How could I compare and contrast Hatchet with Gary Paulsen's book My Life In Dog Years?Need ideas to get started.
These two books by the same author, on face value, look very different, therefore, let's start out by showing how they contrast. First, Hatchet is fiction and My Life is non-fiction. Hatchet is an adventure story whose primary focus is on one character, Brian, and how he survives a plane crash in the wilderness with little more than a hatchet to help him get by. My Life, focuses on the life of the narrator (also the author), but each chapter focuses on a different dog. These dogs could also be considered main characters. Hatchet is a story of independence and the conflict is mainly man vs. nature. There is very little focus on relationships in this book. My Life, on the other hand, very much focuses on relationships, the narrator's relationship with his dogs. The main conflict is man vs. man.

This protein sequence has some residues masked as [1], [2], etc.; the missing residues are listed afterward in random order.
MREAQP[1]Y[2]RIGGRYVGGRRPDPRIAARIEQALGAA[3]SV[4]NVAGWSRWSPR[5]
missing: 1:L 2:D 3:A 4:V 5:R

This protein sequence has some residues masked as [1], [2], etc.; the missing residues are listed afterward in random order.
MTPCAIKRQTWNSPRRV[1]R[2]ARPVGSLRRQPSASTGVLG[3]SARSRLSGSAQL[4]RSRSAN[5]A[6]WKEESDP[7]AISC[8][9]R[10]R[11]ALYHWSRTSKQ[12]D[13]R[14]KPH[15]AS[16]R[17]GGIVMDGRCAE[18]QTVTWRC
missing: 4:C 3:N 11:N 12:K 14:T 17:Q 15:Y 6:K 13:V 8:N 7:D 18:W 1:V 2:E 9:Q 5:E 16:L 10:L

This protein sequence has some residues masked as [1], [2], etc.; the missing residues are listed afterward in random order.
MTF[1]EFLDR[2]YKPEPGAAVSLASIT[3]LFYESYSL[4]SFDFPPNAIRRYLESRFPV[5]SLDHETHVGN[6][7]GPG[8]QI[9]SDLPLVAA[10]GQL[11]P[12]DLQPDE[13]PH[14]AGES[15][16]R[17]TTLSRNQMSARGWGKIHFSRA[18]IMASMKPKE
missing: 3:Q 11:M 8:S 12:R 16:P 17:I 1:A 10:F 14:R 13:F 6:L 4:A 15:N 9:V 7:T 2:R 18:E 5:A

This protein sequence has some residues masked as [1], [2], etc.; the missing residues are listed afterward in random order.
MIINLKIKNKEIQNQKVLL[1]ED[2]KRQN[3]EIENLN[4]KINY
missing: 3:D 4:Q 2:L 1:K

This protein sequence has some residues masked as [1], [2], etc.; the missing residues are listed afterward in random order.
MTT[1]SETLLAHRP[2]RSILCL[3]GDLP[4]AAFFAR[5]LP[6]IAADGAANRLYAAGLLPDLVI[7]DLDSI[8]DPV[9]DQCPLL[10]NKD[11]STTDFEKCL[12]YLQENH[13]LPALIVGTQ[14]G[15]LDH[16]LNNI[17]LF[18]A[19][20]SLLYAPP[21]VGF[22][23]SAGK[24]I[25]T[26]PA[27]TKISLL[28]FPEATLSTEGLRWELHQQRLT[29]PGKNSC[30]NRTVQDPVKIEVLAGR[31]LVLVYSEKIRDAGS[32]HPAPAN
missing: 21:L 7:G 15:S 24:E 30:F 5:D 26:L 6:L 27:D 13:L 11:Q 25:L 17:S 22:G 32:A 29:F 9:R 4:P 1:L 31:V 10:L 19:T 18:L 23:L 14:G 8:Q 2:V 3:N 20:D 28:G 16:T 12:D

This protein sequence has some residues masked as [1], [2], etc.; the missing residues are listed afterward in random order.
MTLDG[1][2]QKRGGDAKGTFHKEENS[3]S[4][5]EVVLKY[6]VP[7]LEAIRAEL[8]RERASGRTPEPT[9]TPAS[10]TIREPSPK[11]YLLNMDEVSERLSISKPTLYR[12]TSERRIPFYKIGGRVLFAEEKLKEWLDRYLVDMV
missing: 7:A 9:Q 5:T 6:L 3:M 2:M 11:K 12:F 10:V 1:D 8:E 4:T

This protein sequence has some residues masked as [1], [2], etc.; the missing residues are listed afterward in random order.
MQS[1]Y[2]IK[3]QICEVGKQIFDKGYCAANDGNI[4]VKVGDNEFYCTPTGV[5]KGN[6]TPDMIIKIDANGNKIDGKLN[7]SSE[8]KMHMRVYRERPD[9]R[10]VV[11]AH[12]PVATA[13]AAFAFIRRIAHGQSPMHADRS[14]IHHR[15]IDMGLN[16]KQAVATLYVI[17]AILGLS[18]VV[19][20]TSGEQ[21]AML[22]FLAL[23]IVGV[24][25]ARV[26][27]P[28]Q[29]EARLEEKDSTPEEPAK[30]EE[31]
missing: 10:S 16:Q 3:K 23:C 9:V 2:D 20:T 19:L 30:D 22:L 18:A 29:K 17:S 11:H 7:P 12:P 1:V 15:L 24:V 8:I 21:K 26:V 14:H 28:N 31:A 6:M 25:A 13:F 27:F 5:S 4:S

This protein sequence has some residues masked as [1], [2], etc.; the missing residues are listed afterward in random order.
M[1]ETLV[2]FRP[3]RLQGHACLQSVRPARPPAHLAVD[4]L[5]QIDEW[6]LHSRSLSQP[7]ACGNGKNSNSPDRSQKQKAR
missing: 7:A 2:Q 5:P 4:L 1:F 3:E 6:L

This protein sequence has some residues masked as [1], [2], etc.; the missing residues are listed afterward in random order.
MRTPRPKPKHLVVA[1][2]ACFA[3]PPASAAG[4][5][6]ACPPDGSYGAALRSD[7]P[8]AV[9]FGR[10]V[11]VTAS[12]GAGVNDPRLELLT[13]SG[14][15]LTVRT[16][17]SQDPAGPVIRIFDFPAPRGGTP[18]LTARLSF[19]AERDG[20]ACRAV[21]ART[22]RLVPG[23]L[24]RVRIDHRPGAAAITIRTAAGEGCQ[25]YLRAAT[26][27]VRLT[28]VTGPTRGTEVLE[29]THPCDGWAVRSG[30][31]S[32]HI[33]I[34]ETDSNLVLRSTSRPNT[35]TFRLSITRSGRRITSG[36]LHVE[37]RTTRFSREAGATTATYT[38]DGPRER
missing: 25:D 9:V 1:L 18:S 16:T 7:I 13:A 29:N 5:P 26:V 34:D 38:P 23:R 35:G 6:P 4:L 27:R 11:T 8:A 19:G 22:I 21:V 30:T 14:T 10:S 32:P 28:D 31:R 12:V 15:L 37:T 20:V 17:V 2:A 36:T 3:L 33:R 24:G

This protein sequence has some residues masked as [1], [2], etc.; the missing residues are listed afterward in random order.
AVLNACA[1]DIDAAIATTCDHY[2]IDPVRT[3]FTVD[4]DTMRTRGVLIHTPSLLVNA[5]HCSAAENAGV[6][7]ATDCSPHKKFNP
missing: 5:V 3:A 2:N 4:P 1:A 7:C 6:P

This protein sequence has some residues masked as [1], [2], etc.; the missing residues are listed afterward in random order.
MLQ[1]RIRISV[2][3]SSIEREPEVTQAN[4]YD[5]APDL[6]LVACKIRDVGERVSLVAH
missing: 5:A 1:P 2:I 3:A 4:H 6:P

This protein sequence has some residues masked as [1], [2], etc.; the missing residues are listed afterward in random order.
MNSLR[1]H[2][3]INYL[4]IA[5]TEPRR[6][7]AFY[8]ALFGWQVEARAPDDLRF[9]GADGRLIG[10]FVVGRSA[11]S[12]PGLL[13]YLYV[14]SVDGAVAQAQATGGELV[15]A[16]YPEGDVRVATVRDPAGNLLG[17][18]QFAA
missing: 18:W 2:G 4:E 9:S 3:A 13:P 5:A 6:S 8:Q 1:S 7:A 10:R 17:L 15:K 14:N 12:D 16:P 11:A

If you dig a little deeper, you will see that thematically, these books actually have a lot in common. First of all, both books deal very significantly with loneliness. Brian is lonely because he is actually alone. The narrator in My Life is also very lonely, though he is not physically alone. He is arguably neglected by his parents. Because of this, independence and survival are key themes in each story, and as a result, both stories also deal with coming of age in the life of the protagonist.
You could also compare these books by pointing out the similarities of the narrator in each. Because they are both written in the first person point of view, the audience is privy to the inner thoughts, fears, and emotions of the story teller as he experiences them. Many critics have suggested that Hatchet was somewhat autobiographical in that the main character was very similar to the author himself. My Life is a true auto-biography. Certainly, you could look at each main character and compare them directly.
Finally, you could compare the similarities in Paulsen's writing style of each book. He takes a simple and direct approach to each story. They are both written at about a 5th grade level, but the stories themselves are applicable and interesting to adult and child audiences equally. Both books have been hailed as "page turners," and this is due directly to such a story telling style. In each book, Paulsen's descriptions are vivid and life like, but he balances the action of the story so that the reader never gets bored.